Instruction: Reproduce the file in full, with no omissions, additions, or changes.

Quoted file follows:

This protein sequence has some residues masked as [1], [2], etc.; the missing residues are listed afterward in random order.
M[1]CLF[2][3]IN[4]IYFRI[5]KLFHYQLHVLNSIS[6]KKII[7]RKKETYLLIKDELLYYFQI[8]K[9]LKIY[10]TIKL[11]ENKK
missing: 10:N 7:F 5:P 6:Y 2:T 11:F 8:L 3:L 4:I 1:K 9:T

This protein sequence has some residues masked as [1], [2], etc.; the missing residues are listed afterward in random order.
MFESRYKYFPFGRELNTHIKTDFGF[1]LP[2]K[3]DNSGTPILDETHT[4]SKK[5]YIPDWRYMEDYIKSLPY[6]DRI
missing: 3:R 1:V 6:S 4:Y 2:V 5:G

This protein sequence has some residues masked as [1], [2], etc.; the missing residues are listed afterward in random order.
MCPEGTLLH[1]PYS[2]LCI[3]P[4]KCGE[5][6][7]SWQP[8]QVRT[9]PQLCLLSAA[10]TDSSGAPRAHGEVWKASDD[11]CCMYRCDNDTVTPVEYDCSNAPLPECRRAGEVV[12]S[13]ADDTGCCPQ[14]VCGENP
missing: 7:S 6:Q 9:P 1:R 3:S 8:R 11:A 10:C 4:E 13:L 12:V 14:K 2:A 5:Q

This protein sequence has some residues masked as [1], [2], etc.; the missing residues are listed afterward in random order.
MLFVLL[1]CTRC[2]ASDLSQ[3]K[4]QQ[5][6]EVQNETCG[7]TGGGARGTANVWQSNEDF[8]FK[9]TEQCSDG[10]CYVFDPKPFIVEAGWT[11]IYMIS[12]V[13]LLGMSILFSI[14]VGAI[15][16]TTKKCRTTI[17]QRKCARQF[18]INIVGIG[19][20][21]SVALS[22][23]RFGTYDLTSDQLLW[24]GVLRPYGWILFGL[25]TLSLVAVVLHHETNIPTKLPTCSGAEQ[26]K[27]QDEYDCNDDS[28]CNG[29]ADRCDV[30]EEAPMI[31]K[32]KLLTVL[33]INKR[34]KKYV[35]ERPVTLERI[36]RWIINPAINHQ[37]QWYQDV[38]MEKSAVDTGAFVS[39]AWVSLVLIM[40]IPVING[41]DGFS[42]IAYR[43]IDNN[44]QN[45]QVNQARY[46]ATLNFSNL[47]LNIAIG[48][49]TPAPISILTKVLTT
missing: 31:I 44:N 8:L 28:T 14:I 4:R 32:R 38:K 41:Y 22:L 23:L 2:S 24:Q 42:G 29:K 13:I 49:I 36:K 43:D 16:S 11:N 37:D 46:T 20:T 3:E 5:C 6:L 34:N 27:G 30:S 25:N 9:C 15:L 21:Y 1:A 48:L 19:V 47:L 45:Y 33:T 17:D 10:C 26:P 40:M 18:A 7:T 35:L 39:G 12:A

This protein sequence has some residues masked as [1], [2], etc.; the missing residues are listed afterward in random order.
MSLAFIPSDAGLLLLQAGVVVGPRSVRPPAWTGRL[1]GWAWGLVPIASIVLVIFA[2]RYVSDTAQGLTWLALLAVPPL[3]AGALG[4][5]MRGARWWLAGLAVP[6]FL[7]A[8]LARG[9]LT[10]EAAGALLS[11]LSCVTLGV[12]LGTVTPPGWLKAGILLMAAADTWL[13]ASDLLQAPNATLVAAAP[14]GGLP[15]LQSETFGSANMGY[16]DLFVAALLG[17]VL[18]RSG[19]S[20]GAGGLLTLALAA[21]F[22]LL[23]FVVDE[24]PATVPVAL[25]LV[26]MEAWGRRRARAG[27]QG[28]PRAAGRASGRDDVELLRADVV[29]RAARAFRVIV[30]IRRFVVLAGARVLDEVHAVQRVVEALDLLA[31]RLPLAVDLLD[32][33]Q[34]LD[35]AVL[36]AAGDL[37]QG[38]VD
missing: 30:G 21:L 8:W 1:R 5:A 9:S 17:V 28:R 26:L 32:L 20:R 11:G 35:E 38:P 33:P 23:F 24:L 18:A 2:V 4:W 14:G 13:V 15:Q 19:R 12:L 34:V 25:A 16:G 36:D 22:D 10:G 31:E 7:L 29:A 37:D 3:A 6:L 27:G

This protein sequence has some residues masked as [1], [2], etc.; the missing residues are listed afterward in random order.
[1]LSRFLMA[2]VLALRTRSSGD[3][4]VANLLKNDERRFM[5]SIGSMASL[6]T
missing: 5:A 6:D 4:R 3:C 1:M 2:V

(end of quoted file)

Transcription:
This protein sequence has some residues masked as [1], [2], etc.; the missing residues are listed afterward in random order.
M[1]CLF[2][3]IN[4]IYFRI[5]KLFHYQLHVLNSIS[6]KKII[7]RKKETYLLIKDELLYYFQI[8]K[9]LKIY[10]TIKL[11]ENKK
missing: 10:N 7:F 5:P 6:Y 2:T 11:F 8:L 3:L 4:I 1:K 9:T

This protein sequence has some residues masked as [1], [2], etc.; the missing residues are listed afterward in random order.
MFESRYKYFPFGRELNTHIKTDFGF[1]LP[2]K[3]DNSGTPILDETHT[4]SKK[5]YIPDWRYMEDYIKSLPY[6]DRI
missing: 3:R 1:V 6:S 4:Y 2:V 5:G

This protein sequence has some residues masked as [1], [2], etc.; the missing residues are listed afterward in random order.
MCPEGTLLH[1]PYS[2]LCI[3]P[4]KCGE[5][6][7]SWQP[8]QVRT[9]PQLCLLSAA[10]TDSSGAPRAHGEVWKASDD[11]CCMYRCDNDTVTPVEYDCSNAPLPECRRAGEVV[12]S[13]ADDTGCCPQ[14]VCGENP
missing: 7:S 6:Q 9:P 1:R 3:S 8:R 11:A 10:C 4:E 13:L 12:V 14:K 2:A 5:Q

This protein sequence has some residues masked as [1], [2], etc.; the missing residues are listed afterward in random order.
MLFVLL[1]CTRC[2]ASDLSQ[3]K[4]QQ[5][6]EVQNETCG[7]TGGGARGTANVWQSNEDF[8]FK[9]TEQCSDG[10]CYVFDPKPFIVEAGWT[11]IYMIS[12]V[13]LLGMSILFSI[14]VGAI[15][16]TTKKCRTTI[17]QRKCARQF[18]INIVGIG[19][20][21]SVALS[22][23]RFGTYDLTSDQLLW[24]GVLRPYGWILFGL[25]TLSLVAVVLHHETNIPTKLPTCSGAEQ[26]K[27]QDEYDCNDDS[28]CNG[29]ADRCDV[30]EEAPMI[31]K[32]KLLTVL[33]INKR[34]KKYV[35]ERPVTLERI[36]RWIINPAINHQ[37]QWYQDV[38]MEKSAVDTGAFVS[39]AWVSLVLIM[40]IPVING[41]DGFS[42]IAYR[43]IDNN[44]QN[45]QVNQARY[46]ATLNFSNL[47]LNIAIG[48][49]TPAPISILTKVLTT
missing: 31:I 44:N 8:L 28:T 14:I 4:R 32:R 38:K 41:Y 22:L 23:L 2:S 24:Q 42:G 29:K 13:I 49:I 36:K 43:D 16:S 11:N 37:D 46:T 20:T 3:E 5:C 6:L 34:N 27:G 30:S 25:N 9:C 15:L 21:Y 1:A 48:L 19:V 47:L 45:Y 33:T 17:D 10:C 26:P 40:M 18:A 7:T 35:L 39:G 12:A

This protein sequence has some residues masked as [1], [2], etc.; the missing residues are listed afterward in random order.
MSLAFIPSDAGLLLLQAGVVVGPRSVRPPAWTGRL[1]GWAWGLVPIASIVLVIFA[2]RYVSDTAQGLTWLALLAVPPL[3]AGALG[4][5]MRGARWWLAGLAVP[6]FL[7]A[8]LARG[9]LT[10]EAAGALLS[11]LSCVTLGV[12]LGTVTPPGWLKAGILLMAAADTWL[13]ASDLLQAPNATLVAAAP[14]GGLP[15]LQSETFGSANMGY[16]DLFVAALLG[17]VL[18]RSG[19]S[20]GAGGLLTLALAA[21]F[22]LL[23]FVVDE[24]PATVPVAL[25]LV[26]MEAWGRRRARAG[27]QG[28]PRAAGRASGRDDVELLRADVV[29]RAARAFRVIV[30]IRRFVVLAGARVLDEVHAVQRVVEALDLLA[31]RLPLAVDLLD[32][33]Q[34]LD[35]AVL[36]AAGDL[37]QG[38]VD
missing: 30:G 21:L 8:W 1:R 5:A 9:S 17:V 28:R 26:L 32:L 20:R 11:G 35:E 38:P 33:P 23:F 24:L 18:A 2:V 4:W 14:G 13:V 15:Q 19:R 12:L 34:V 25:A 16:G 36:D 22:D 10:G 31:E 7:L 29:A 37:D 3:A 6:L 27:G

This protein sequence has some residues masked as [1], [2], etc.; the missing residues are listed afterward in random order.
[1]LSRFLMA[2]VLALRTRSSGD[3][4]VANLLKNDERRFM[5]SIGSMASL[6]T
missing: 5:A 6:D 4:R 3:C 1:M 2:V